Some of the complaints I hear from people about making their own bread are: “I don’t have time,” “it’s too hard,” “I don’t like kneading,” “I’m gluten sensitive (intolerant, etc).” Well, I’ve finally come up with a solution: an easy, no-knead, minimal-ingredient Einkorn sourdough bread that’s easy on the tummy. It can’t get any better than this!
Bread has been around for a long, long time. For about 30,000 years, give or take a few, if I can believe what I read. But lately, at least in this new millennium, bread has become, while still exceedingly popular, the “problem child” of the modern diet. Ancient bread was made with whole, unadulterated grains. Prehistoric women did not have to rush to work in the morning or get the kids off to school, so they had the time to make their own. The nutritional value of our bread has plummeted. Wheat and gluten have become gut-irritants for multitudes of people and no one is sure why. Could it be due to wheat grains being hybrid beyond recognition? Could it be the USA’s practice of spraying Roundup on wheat before harvest? Could it be leaky gut syndrome? Commercial yeast is another issue: just one more unnatural component in our foods. There are even some indications that commercial yeast creates a yeast imbalance in our bodies. Longer rise times, done with sourdough starter, helps break down gluten.
Last year I became aware of an ancient grain called Einkorn. Einkorn has never been hybridized. It’s delicious, bakes really well and a lot of people with gluten sensitivity DO NOT react to it, myself included. I buy mine directly from the Jovial Foods web site. Their grains are grown in Tuscany, Italy. And anything grown in a GMO free area is all right with me.
I’d been experimenting with sourdough (no added yeast) bread for more than a year. The final result is the easiest—and best—bread I’ve EVER made or tasted. I mean seriously, I’m so excited about this recipe!
I started by re-working an old no-knead recipe using Einkorn rather than regular flour and baking it in a great, economical, Ikea 3-quart no-stick cast iron covered casserole, which cost about $40 (take THAT Le Creuset $300 casserole!). The loaf was gorgeous: crusty, fragrant and delicious, but on the small side and the process included some work that I thought could be eliminated. The next time around I simplified the process by skipping two steps and was blown away at how perfectly easy this recipe had become. All it takes is mixing, rising (waiting) and baking. And this bread is to die for! So, here’s my recipe. I think I’m done improving it, there’s nothing I can think of that would make it faster, easier, more delicious or nutritious. If you come up with any suggestions, please let me know.
If you’re new to keeping a sourdough starter, you can get an idea of what’s involved here.
This recipe is especially great for people who work full time, it takes 10 minutes in the morning to throw this together and then it's ready to bake 8-12 hours later. You could also throw this together at night, and bake in the morning.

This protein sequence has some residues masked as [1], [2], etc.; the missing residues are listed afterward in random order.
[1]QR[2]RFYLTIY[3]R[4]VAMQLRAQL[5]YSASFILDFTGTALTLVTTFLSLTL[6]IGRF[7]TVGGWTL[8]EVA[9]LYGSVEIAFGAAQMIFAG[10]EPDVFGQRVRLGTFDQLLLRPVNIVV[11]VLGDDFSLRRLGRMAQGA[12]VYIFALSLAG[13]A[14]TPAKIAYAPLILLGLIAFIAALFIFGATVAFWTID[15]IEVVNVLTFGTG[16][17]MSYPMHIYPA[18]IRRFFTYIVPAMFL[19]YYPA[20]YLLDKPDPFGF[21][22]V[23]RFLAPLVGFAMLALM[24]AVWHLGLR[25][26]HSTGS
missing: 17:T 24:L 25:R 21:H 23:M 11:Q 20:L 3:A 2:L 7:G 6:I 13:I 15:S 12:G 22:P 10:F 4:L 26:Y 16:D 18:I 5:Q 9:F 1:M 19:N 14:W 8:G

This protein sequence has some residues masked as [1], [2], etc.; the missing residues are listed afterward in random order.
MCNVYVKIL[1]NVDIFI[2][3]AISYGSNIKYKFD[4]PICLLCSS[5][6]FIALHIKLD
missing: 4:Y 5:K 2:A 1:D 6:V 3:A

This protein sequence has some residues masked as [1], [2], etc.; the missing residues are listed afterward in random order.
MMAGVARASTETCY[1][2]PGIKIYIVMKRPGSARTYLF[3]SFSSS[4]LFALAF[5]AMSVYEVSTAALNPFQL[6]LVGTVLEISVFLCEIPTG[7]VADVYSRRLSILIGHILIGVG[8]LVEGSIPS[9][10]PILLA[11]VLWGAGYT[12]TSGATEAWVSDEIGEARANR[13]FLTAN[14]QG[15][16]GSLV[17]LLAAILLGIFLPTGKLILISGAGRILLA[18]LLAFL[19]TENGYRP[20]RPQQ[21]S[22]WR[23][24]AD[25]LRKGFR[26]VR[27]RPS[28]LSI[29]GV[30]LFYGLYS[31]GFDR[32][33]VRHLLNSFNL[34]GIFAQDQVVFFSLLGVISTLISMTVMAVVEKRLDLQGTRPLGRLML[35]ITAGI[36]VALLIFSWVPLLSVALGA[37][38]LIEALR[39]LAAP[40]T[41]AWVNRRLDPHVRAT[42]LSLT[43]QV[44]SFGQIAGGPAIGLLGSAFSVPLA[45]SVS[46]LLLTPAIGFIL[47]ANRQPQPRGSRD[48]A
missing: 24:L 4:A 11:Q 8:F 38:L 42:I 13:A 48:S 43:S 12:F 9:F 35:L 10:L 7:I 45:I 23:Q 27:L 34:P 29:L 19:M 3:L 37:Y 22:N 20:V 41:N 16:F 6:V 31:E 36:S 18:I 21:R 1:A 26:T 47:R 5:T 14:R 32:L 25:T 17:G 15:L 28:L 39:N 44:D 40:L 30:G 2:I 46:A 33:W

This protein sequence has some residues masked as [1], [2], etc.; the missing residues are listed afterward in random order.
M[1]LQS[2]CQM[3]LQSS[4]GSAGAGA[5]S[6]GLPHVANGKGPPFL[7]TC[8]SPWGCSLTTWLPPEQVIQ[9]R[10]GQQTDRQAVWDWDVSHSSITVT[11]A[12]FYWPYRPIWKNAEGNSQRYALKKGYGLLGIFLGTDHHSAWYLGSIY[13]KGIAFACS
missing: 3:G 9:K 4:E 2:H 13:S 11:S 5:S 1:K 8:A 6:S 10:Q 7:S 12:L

Makes one 3-1/2 lb loaf of bread
• 1 cup or more* proofed/bubbling sourdough starter
• 6 cups Einkorn flour
• 2 to 3 cups room temp filtered water
• 1 tbsp sea salt
• 1/2 tsp citric acid, totally optional, it’s to increase the sour flavor. You can also add some flavoring ingredients such as rosemary, asiago… whatever. Get creative!
*1 cup is all that’s needed, but if you add more, you’ll get a more sour-tasting bread. Just use a little less water if you’re using extra starter.
1. In a large bowl (preferably one that has a lid), add the flour, sourdough starter, water and salt and mix until blended. It should be a gluey thick batter, a little thicker than brownie batter.
2. Cover and let it rise in a warm spot for about 8+ hours, or until bubbly and doubled in size. In the winter, I turn my oven light on for warmth and keep the bowl in the oven for rising.
3. Once the dough has risen sufficiently (8-12 hours, depending on ambient temps), remove it from the oven. Place your empty covered casserole in the oven and set the oven temp 450 degrees F.
4. Once temp is achieved, remove your casserole from the oven. CAUTION: HOT HOT HOT! Remove the lid and gently pour the dough into the casserole, being careful to not disturb too many bubbles. Cover and bake for 60 minutes. PLEASE NOTE: You may have to experiment with bake time due to altitude differences. Being at almost 6,000 ft., I bake for 80 minutes.
5. Remove the bread from the oven and remove lid. After 10-15 minutes, dump the bread out of the casserole, place on a cooling rack and allow it to cool completely before slicing and serving. I usually leave it on the counter over night to cool and dry a little and then cut it in the morning with a meat slicer. If it makes it through the night, lol. Don’t forget the Kerry Gold!
Deb Tejada is an urban farmer, foodie, do-it-yourselfer, graphic designer, illustrator and web developer living in sunny Colorado. When she’s not in the kitchen or garden, you can find her at The Herban Farmer.
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